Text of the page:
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Science and Technology links (December 8th 2018)

8 thoughts on “Science and Technology links (December 8th 2018)”

  1. Andrew Dalke says:

    The followup letters to Rosenblatt point make statements like:

    Joel et al. “The high degree of overlap in the form of brain features between females and males combined with the prevalence of mosaicism within brains are at variance with the assumption that sex divides human brains into two separate populations. Moreover, the fact that the large majority of brains consist of unique mosaics of “male-end,” “female-end,” and intermediate (i.e., common in both females and males) features precludes any attempt to predict an individual’s unique brain mosaic on the basis of sex category”

    and Chekroud et al. “Based on these criteria, the authors convincingly establish that there is little evidence for this strict sexually dimorphic view of human brains, counter to the popular lay conception of a “male” and “female” brain.”

    1. His finding is stated as such:

      By fitting a linear support vector machine (2) to the voxel-based morphometry data reported in ref. 1 we achieve a cross-validated misclassification rate of about 80% (depending on the random splits). We thus conclude that, whereas the univariate brain attributes (voxel morphometry) are bad predictors of gender, the multivariate brain morphometry is a very good predictor of gender.

      Thus you can predict gender from brain morphometry with an accuracy of 80%.

      Of course, the result might be wrong but it is a simple classification exercise using available data. One can verify it quickly.

      As far as I can tell, it was never contested. Thus it is reasonable to assume that it is so: if you give me the morphometry of a brain, I can predict the gender well.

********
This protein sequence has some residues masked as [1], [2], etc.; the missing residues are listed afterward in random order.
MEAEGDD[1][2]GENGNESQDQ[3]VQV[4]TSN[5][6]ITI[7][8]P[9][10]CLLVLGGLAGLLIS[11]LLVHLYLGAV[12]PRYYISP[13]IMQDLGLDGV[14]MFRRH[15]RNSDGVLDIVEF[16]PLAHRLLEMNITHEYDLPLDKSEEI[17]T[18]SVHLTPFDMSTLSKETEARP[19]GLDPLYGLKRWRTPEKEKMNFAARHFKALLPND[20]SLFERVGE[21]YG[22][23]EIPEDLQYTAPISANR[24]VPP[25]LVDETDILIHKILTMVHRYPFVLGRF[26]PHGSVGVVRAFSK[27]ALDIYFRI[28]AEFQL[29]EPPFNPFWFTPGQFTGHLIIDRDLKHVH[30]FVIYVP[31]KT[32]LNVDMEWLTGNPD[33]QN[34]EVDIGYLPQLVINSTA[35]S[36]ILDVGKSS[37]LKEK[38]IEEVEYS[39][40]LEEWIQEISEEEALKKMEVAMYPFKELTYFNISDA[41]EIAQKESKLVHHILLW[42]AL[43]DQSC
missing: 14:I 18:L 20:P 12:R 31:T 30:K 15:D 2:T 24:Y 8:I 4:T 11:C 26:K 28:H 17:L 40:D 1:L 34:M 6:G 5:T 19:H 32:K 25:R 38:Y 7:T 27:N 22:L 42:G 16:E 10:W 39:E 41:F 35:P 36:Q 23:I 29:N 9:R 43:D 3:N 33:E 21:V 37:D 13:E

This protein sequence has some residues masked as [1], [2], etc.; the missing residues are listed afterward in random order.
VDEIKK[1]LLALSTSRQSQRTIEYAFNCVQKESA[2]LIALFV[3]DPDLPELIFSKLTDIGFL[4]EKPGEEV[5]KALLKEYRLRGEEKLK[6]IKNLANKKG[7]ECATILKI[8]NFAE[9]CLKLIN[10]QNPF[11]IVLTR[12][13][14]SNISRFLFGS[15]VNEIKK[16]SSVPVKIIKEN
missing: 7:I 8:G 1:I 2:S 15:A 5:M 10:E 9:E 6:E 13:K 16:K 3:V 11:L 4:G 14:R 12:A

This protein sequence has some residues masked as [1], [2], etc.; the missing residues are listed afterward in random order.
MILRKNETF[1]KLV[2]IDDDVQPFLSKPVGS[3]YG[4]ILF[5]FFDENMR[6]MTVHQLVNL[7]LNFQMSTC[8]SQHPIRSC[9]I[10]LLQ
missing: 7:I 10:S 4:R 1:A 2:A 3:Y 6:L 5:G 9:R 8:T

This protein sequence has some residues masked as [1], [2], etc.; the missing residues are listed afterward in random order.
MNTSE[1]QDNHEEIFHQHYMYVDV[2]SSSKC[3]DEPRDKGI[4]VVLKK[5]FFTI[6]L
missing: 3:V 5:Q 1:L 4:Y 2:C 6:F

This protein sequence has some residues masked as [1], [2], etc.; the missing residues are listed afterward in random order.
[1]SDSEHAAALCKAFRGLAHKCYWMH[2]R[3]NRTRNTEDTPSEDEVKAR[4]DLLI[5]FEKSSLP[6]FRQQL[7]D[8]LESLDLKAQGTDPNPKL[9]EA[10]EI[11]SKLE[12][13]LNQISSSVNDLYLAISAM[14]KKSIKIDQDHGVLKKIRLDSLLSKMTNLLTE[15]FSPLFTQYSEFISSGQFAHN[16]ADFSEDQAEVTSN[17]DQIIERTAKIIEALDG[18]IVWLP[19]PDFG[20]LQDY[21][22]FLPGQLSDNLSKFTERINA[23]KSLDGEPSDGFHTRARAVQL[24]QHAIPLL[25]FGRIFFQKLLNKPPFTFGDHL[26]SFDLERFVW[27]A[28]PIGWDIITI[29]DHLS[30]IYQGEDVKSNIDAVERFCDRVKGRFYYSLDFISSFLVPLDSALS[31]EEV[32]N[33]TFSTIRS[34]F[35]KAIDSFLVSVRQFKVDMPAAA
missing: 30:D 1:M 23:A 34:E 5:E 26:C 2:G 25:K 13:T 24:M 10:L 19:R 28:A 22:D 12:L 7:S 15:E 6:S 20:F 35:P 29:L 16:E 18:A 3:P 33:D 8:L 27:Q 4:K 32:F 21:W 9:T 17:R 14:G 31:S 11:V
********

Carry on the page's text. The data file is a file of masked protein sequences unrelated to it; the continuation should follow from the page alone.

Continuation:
1. Andrew Dalke says:

        The reply by Joel et al. addresses that 80% result directly.

        Rosenblatt (7) correctly identified an individual’s sex category about
        80% of the time … Chekroud et al. (8) correctly identified an
        individual’s sex category about 89.5–95% of the time, but accuracy
        dropped to 65–74% when head-size-related measurements were regressed
        out. This latter finding is in line with previous reports that
        observed sex/gender differences are largely attributed to differences
        in brain size (9, 10) (see also figure S4 in ref. 1). Although the
        different supervised learning methods achieve better accuracy in
        predicting sex category than the simple method described above, they
        have the same conceptual problem, namely, it is unclear what the
        biological meaning of the new space is and in what sense brains that
        seem close in this space are more similar than brains that seem
        distant. Moreover, it is unclear whether the brain variability that is
        represented in the new space is related to sex or rather to
        physiological, psychological, or social variables that correlate with
        sex (e.g., weight, socioeconomic status, or type of education) or to a
        chance difference between the males and females in the sample (2, 4).
        One way to answer this question is by checking whether a model created
        to predict sex category in one dataset can accurately predict sex
        category in another dataset. Using SVM, we found that accuracy may
        drop dramatically (sometimes to less than 50%) when a model created
        using a dataset from one geographical region (Tel-Aviv, Beijing, or
        Cambridge) was tested on the other datasets.

        1. Interesting. I had guessed the brain size was an important variable in this problem, and it appears that I was right, but I am surprised by the strength of the effect. Maybe I shouldn’t have been.

          It does not seem right to reject size-related features, but it is an interesting qualification.

          I am not sure I understand the quote, however. The fact that a model can learn to predict gender based on brain features is a data point… but the fact that one model fails to generalize across different genetics tells you nothing at all.

          Being able to build a model is informative; failing to do so proves nothing.

          Or they mean to imply that a single model cannot cover multiple ethnicities? Why would they think so?